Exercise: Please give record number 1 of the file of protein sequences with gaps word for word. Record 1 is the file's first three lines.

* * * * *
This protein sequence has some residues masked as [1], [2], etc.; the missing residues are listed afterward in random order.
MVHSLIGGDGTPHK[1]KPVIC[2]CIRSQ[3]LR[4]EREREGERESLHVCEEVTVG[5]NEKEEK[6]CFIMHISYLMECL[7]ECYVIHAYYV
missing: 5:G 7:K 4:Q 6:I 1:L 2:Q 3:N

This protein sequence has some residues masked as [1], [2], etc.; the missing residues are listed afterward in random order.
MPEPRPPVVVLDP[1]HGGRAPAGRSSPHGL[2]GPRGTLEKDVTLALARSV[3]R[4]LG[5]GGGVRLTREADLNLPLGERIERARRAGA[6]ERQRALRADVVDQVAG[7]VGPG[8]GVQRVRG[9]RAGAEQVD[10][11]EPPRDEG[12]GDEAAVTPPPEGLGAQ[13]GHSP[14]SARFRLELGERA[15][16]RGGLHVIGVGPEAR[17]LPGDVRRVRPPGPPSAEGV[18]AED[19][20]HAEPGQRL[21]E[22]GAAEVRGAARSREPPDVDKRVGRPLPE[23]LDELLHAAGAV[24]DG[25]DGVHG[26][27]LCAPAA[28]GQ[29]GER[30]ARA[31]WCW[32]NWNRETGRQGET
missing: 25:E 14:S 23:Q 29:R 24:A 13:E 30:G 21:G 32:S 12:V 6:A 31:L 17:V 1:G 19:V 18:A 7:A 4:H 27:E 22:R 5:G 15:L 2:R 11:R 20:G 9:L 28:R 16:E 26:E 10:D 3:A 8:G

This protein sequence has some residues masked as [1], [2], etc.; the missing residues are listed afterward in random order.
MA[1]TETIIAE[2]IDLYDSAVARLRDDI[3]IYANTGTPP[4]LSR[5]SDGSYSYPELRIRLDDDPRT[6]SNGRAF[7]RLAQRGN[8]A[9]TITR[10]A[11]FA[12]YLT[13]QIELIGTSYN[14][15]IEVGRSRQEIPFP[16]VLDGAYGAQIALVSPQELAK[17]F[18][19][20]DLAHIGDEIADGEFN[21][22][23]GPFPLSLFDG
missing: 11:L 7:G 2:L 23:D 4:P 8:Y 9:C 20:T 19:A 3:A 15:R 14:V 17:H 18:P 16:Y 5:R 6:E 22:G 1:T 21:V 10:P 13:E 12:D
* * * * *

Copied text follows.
This protein sequence has some residues masked as [1], [2], etc.; the missing residues are listed afterward in random order.
MVHSLIGGDGTPHK[1]KPVIC[2]CIRSQ[3]LR[4]EREREGERESLHVCEEVTVG[5]NEKEEK[6]CFIMHISYLMECL[7]ECYVIHAYYV
missing: 5:G 7:K 4:Q 6:I 1:L 2:Q 3:N